The Dalai Lama says the purpose in life is to seek happiness.

If we are unhappy, then we should rearrange our lives so that we are on the path toward happiness, he says.

The concept seems simple enough. Even toddlers understand happiness. I think that often times, they understand the term more than adults do because a child experiences emotions on a purer level.

A child knows happiness, sadness, hunger, joy, maybe even fear before he/she develops a language to identify it. Experience, movies, television, news, friends, school, family, pets and millions of ideas enter our memory banks and convolute simplicity.

We become bound by language. Our ideas and thoughts are limited by what words we can frame. Culture and societal norms affect us, influencing conformity or non-conformity. We find that in order to live comfortably in this fast-paced, technologically globalized world, we must keep up with the ones coming up with the ideas. Then we must fight to maintain our place in society.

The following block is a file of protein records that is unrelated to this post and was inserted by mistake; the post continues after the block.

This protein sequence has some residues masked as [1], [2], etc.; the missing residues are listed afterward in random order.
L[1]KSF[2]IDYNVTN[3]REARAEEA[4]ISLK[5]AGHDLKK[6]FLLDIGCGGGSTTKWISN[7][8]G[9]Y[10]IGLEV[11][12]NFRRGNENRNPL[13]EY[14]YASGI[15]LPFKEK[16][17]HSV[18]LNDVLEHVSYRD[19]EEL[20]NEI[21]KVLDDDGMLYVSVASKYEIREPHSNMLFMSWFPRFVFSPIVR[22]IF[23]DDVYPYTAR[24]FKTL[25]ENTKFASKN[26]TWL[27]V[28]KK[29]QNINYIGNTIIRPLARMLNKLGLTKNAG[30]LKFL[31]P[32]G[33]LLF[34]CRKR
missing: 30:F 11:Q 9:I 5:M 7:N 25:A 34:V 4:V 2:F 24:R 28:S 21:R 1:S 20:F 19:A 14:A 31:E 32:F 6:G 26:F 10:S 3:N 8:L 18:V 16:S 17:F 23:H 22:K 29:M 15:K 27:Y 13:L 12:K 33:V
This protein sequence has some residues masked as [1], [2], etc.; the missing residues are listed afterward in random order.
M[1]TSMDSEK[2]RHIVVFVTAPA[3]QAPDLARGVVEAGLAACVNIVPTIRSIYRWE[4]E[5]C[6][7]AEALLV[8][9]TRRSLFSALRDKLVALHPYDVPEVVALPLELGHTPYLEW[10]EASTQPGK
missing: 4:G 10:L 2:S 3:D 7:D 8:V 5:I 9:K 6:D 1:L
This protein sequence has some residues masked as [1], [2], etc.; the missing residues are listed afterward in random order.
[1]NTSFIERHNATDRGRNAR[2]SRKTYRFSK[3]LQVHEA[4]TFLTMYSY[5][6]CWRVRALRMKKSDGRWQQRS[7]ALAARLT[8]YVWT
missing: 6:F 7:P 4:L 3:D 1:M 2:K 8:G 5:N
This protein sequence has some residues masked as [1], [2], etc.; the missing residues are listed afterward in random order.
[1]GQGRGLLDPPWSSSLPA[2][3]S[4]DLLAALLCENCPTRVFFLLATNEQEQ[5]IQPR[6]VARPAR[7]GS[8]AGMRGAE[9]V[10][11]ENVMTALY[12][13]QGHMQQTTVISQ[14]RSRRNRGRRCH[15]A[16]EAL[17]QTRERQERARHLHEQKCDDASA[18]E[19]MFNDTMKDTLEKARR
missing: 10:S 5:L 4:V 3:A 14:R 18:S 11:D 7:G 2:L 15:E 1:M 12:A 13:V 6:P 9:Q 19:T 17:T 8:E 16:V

A brilliant idea one year is worthless the next. As a result, stability suffers, but efficiency enhances. It’s because of the idea that we advance, not the resource. Next, we forget what happiness really is. We come to a collective idea that happiness is this or that. It’s what T.V. tells us. And we find ourselves trying to emulate the Kardashians; or we accept our lives for what they are and try to maintain as best as we can. We confuse change with instability, two separate concepts. We work toward goals that answer the question “what makes us money,” forgetting to ask ourselves “what makes us happy?” We forget what happiness is.

What is happiness? I often think of The Dalai Lama’s thesis statement from his book “The Art of Happiness,” and wonder exactly what happiness is?

For everyone, happiness is different. My happiness is not your happiness. Your truth is not my truth. Presently, I still can’t identify what my happiness is to adjust my path toward it.

I would love to rearrange my life, but there’s no clear direction where I’m headed. I can’t say that if I get a car and a house, I will be happy. I cannot say that material wealth leads to contentment. There’s a serious problem with society that most of us seek exactly that because we think it leads to happiness. I think it leads to greed, narcissism, insecurity, etc. I could be wrong, though. I’ve never been rich, so I’ll let you know where it led me if I do.

What I can guess, however, is that regardless of our ability to see the light at the end of the tunnel (excuse the cliché), we must keep moving. We must remain positive. We must realize that the only physical certainty is death and that if we look hard enough, we will find something before me meet that certainty.